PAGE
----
When it comes to the business of entertainment, there’s one hard and simple fact that can’t be avoided: Disney owns everything. Marvel Comics? Disney owns it. ABC television? They own that too. ESPN, The Muppets, Baby Einstein; it seems there’s not a single aspect of the entertainment industry that Disney doesn’t have a dominant foothold in. And now, it would seem, they’ve turned their attention to video games.
The notion of combining Disney and video games isn’t new. TRON spawned an arcade classic with its 1982 video game adaptation, Castle of Illusion showed us how good a platformer on the SEGA Genesis could be before Sonic showed up on the scene, and in more recent years we’ve seen the entire stable of Disney characters mix it up with the Final Fantasy folks in the Kingdom Hearts series. The number of games with Disney characters in them must number in the hundreds, if not thousands.
And yet despite the financial success that their associated releases have seen, they’ve never really been treated as a dominant force in the industry.
Maybe it’s because most of their titles are a little too “kid friendly.” Maybe it’s because for every Kingdom Hearts, there are a dozen disasters trying to cash in on the popularity of their latest film. Whatever the reason, the name “Disney” simply hasn’t been synonymous with “success” when it comes to video games – but all of that is about to change for three simple reasons;
They’re buying the right studios. Over the last five or six years, Disney Interactive has made a number of acquisitions. Initially these were all from the world of “core” gaming. Wideload Studios, a company they acquired in 2009, was made up of Bungie veterans who’d worked on the Halo series. Propaganda Games, a 2005 acquisition, was made up of former EA Canada employees who’d created franchises like NBA Street and Def Jam Vendetta.
On paper it certainly seems like they have an eye for talent. But many of the games such acquisitions produced, like TRON: Evolution or Guilty Party, failed to become the breakout hits that a publisher would hope for. Sure there was the occasional critical success like Split/Second, but even the Warren Spector helmed Epic Mickey met with mixed reviews. For a company that seemed to be doing everything right by console gaming standards, the results were all wrong.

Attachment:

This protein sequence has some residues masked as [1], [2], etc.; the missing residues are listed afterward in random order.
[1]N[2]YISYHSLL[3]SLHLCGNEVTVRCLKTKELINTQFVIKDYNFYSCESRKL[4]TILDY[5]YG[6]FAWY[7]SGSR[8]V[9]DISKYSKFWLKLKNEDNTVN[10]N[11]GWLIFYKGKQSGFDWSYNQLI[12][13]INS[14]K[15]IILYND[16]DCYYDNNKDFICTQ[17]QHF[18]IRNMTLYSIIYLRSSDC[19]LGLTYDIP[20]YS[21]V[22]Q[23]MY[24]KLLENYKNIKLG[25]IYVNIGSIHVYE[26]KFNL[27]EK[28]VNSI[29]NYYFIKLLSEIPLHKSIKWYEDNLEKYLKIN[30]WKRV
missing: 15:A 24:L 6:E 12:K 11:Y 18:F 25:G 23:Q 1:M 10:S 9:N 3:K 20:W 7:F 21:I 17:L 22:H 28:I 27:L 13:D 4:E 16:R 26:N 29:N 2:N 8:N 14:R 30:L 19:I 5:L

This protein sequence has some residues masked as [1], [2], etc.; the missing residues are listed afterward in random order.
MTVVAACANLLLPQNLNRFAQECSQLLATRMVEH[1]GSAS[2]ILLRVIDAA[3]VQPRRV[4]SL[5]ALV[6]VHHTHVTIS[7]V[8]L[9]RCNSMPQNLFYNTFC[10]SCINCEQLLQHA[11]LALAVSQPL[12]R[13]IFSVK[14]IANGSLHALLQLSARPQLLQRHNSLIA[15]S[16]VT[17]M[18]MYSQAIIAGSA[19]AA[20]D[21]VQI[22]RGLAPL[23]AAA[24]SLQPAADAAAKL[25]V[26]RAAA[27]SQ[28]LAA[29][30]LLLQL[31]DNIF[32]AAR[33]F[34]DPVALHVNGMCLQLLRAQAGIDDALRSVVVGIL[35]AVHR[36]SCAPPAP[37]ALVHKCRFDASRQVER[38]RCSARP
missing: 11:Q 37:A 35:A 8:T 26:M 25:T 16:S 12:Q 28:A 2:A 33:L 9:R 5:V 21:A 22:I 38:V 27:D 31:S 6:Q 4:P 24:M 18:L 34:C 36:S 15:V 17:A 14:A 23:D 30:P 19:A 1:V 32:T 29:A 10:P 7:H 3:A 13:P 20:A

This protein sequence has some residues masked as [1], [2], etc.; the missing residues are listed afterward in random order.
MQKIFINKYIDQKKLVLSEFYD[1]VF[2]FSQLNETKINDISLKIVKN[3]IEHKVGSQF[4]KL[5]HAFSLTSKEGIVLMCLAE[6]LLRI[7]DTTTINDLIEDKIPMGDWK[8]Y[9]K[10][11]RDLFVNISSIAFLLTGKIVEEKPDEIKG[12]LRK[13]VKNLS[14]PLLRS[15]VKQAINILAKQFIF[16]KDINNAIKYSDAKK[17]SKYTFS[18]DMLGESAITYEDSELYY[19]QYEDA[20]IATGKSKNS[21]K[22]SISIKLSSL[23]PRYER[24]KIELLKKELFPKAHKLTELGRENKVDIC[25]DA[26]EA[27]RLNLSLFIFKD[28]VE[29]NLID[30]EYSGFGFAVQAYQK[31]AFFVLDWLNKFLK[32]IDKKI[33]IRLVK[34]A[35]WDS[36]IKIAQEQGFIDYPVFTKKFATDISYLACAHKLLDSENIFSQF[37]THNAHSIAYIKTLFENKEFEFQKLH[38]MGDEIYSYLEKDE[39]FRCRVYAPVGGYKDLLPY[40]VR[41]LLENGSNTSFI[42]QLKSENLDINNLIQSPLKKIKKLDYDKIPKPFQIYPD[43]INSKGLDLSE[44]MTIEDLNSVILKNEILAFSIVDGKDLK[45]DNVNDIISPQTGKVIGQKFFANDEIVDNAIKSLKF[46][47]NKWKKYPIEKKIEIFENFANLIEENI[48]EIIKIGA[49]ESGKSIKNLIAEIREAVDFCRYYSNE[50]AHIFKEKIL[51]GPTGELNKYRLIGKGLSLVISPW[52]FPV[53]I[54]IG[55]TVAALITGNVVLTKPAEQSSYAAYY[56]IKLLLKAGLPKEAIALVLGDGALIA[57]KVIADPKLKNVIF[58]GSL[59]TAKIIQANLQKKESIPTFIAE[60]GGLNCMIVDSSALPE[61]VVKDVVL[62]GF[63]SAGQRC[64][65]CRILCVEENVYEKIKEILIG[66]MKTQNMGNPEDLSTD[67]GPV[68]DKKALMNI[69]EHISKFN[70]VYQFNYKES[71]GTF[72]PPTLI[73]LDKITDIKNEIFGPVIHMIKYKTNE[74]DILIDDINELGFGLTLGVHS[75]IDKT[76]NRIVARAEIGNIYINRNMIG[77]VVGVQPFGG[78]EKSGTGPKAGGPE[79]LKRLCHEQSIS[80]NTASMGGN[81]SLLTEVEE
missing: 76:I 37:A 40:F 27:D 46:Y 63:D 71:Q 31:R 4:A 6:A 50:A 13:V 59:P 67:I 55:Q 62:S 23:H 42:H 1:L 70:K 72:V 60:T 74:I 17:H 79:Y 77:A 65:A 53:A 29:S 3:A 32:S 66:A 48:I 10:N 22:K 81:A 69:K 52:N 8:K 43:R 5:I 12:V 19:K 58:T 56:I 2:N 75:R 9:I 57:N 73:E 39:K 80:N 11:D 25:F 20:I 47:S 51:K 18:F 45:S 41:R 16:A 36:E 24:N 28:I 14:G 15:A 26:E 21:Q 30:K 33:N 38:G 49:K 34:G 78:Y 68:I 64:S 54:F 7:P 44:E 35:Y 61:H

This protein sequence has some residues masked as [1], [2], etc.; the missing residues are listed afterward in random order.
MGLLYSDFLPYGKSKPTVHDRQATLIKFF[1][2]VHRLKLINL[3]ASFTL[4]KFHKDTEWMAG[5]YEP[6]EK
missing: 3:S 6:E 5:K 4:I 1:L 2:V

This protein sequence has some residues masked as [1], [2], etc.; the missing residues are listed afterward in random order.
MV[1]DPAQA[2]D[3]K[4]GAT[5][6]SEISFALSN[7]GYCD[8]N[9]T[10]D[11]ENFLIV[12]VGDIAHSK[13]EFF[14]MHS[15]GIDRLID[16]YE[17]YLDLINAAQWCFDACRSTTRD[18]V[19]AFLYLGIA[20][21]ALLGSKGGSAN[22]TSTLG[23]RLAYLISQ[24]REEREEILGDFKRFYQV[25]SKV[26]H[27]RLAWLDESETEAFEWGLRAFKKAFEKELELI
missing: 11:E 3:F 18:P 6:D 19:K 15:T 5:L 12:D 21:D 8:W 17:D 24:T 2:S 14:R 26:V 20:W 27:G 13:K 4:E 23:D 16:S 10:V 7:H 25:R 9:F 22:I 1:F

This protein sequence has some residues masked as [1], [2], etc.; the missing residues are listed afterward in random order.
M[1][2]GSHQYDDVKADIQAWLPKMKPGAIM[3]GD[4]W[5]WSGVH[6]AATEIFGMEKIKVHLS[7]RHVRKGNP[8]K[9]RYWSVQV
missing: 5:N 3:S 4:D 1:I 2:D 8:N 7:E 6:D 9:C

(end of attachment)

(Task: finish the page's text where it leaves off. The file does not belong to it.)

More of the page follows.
…and then they started looking beyond home consoles.
Last July they acquired Tapulous – makers of the mega-popular Tap Tap Revenge franchise on the iPhone. They also acquired Playdom, a leader in Facebook gaming, and somewhere along the line they brought the developer of the physics game JellyCar into their fold. Which brings me to my next point…
They’re playing in the right markets.
With their earlier acquisitions, Disney was jumping into an already full playground and trying to be the kid who climbs to the top of the monkey bars. With Facebook and mobile though, that playground is still relatively empty. Sure there are thousands upon thousands of developers out there, but there are only a few real publishers. On Facebook the only major competition comes from Zynga, Crowdstar, and the EA-owned Playfish. On mobile things are a little tougher, but still – you can count the number of major mobile games publishers on little more than one hand. If you’re looking to leave your mark, you need to make it where it can be seen. Facebook and mobile can be the places to do it.